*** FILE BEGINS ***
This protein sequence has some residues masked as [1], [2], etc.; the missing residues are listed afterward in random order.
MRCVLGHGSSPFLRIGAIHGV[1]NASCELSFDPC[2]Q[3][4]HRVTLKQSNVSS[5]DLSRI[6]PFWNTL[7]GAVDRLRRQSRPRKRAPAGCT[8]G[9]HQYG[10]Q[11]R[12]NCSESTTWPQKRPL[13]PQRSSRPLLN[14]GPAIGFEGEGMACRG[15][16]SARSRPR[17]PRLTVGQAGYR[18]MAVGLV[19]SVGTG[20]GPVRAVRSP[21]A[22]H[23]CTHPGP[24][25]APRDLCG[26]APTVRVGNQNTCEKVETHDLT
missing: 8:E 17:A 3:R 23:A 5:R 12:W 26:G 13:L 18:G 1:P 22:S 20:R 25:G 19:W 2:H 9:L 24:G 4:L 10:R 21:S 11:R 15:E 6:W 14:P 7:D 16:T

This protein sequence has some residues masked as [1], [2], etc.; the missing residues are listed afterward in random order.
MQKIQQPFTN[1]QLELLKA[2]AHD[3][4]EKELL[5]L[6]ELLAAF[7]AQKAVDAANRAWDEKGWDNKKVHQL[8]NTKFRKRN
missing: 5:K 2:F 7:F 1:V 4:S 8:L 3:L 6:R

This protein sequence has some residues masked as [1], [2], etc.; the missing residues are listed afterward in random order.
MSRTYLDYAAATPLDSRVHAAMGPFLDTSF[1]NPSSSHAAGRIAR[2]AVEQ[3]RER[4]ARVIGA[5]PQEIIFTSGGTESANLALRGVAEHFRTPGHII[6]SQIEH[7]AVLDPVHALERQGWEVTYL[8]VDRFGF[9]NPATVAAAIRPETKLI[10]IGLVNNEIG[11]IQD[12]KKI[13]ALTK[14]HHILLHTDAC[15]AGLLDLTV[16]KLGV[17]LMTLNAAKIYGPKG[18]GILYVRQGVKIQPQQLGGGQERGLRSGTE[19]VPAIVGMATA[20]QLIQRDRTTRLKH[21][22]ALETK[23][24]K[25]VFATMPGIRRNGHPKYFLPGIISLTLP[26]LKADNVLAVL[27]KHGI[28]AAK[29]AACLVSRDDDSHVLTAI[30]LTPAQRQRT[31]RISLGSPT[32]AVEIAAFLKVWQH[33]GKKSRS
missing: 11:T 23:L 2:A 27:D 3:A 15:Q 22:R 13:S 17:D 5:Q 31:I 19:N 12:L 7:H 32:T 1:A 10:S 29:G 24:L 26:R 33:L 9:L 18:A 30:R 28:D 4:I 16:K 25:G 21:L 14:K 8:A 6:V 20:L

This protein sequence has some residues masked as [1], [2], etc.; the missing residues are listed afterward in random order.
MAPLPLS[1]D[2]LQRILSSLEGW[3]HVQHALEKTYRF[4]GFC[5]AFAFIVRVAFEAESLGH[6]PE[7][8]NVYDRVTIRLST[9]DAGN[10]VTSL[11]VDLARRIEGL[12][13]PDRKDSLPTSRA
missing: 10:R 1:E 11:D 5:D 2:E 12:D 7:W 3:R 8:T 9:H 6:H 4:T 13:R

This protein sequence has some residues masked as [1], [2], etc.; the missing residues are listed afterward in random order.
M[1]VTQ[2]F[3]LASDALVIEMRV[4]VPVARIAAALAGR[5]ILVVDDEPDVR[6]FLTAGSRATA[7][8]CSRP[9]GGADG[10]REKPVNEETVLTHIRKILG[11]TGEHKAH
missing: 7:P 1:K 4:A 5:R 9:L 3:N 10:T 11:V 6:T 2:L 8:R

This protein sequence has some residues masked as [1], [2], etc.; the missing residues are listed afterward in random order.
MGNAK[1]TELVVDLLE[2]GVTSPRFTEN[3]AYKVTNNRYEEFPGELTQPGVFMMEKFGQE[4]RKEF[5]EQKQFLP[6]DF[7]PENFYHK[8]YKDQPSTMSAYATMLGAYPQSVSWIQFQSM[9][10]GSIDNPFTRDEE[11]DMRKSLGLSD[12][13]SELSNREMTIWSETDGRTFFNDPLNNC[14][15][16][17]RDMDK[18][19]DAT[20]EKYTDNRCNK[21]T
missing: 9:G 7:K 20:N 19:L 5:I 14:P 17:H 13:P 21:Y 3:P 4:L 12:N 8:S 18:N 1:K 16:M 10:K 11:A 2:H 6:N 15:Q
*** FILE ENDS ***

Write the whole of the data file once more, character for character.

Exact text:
This protein sequence has some residues masked as [1], [2], etc.; the missing residues are listed afterward in random order.
MRCVLGHGSSPFLRIGAIHGV[1]NASCELSFDPC[2]Q[3][4]HRVTLKQSNVSS[5]DLSRI[6]PFWNTL[7]GAVDRLRRQSRPRKRAPAGCT[8]G[9]HQYG[10]Q[11]R[12]NCSESTTWPQKRPL[13]PQRSSRPLLN[14]GPAIGFEGEGMACRG[15][16]SARSRPR[17]PRLTVGQAGYR[18]MAVGLV[19]SVGTG[20]GPVRAVRSP[21]A[22]H[23]CTHPGP[24][25]APRDLCG[26]APTVRVGNQNTCEKVETHDLT
missing: 8:E 17:A 3:R 23:A 5:R 12:W 26:G 13:L 18:G 1:P 22:S 20:R 25:G 19:W 2:H 9:L 24:G 4:L 10:R 21:S 11:R 15:E 6:W 14:P 7:D 16:T

This protein sequence has some residues masked as [1], [2], etc.; the missing residues are listed afterward in random order.
MQKIQQPFTN[1]QLELLKA[2]AHD[3][4]EKELL[5]L[6]ELLAAF[7]AQKAVDAANRAWDEKGWDNKKVHQL[8]NTKFRKRN
missing: 5:K 2:F 7:F 1:V 4:S 8:L 3:L 6:R

This protein sequence has some residues masked as [1], [2], etc.; the missing residues are listed afterward in random order.
MSRTYLDYAAATPLDSRVHAAMGPFLDTSF[1]NPSSSHAAGRIAR[2]AVEQ[3]RER[4]ARVIGA[5]PQEIIFTSGGTESANLALRGVAEHFRTPGHII[6]SQIEH[7]AVLDPVHALERQGWEVTYL[8]VDRFGF[9]NPATVAAAIRPETKLI[10]IGLVNNEIG[11]IQD[12]KKI[13]ALTK[14]HHILLHTDAC[15]AGLLDLTV[16]KLGV[17]LMTLNAAKIYGPKG[18]GILYVRQGVKIQPQQLGGGQERGLRSGTE[19]VPAIVGMATA[20]QLIQRDRTTRLKH[21][22]ALETK[23][24]K[25]VFATMPGIRRNGHPKYFLPGIISLTLP[26]LKADNVLAVL[27]KHGI[28]AAK[29]AACLVSRDDDSHVLTAI[30]LTPAQRQRT[31]RISLGSPT[32]AVEIAAFLKVWQH[33]GKKSRS
missing: 11:T 23:L 2:A 27:D 3:A 15:Q 22:R 13:S 17:D 5:Q 31:I 19:N 12:L 7:H 32:T 1:A 10:S 29:G 24:L 26:R 33:L 9:L 18:A 30:R 28:D 4:I 16:K 25:G 21:L 14:K 8:A 6:V 20:L

This protein sequence has some residues masked as [1], [2], etc.; the missing residues are listed afterward in random order.
MAPLPLS[1]D[2]LQRILSSLEGW[3]HVQHALEKTYRF[4]GFC[5]AFAFIVRVAFEAESLGH[6]PE[7][8]NVYDRVTIRLST[9]DAGN[10]VTSL[11]VDLARRIEGL[12][13]PDRKDSLPTSRA
missing: 10:R 1:E 11:D 5:D 2:E 12:D 7:W 3:R 8:T 9:H 6:H 4:T 13:R

This protein sequence has some residues masked as [1], [2], etc.; the missing residues are listed afterward in random order.
M[1]VTQ[2]F[3]LASDALVIEMRV[4]VPVARIAAALAGR[5]ILVVDDEPDVR[6]FLTAGSRATA[7][8]CSRP[9]GGADG[10]REKPVNEETVLTHIRKILG[11]TGEHKAH
missing: 7:P 1:K 4:A 5:R 9:L 3:N 10:T 11:V 6:T 2:L 8:R

This protein sequence has some residues masked as [1], [2], etc.; the missing residues are listed afterward in random order.
MGNAK[1]TELVVDLLE[2]GVTSPRFTEN[3]AYKVTNNRYEEFPGELTQPGVFMMEKFGQE[4]RKEF[5]EQKQFLP[6]DF[7]PENFYHK[8]YKDQPSTMSAYATMLGAYPQSVSWIQFQSM[9][10]GSIDNPFTRDEE[11]DMRKSLGLSD[12][13]SELSNREMTIWSETDGRTFFNDPLNNC[14][15][16][17]RDMDK[18][19]DAT[20]EKYTDNRCNK[21]T
missing: 9:G 7:K 20:N 19:L 5:I 14:P 17:H 13:P 21:Y 3:P 4:L 12:N 8:S 18:N 1:K 16:M 10:K 11:A 2:H 6:N 15:Q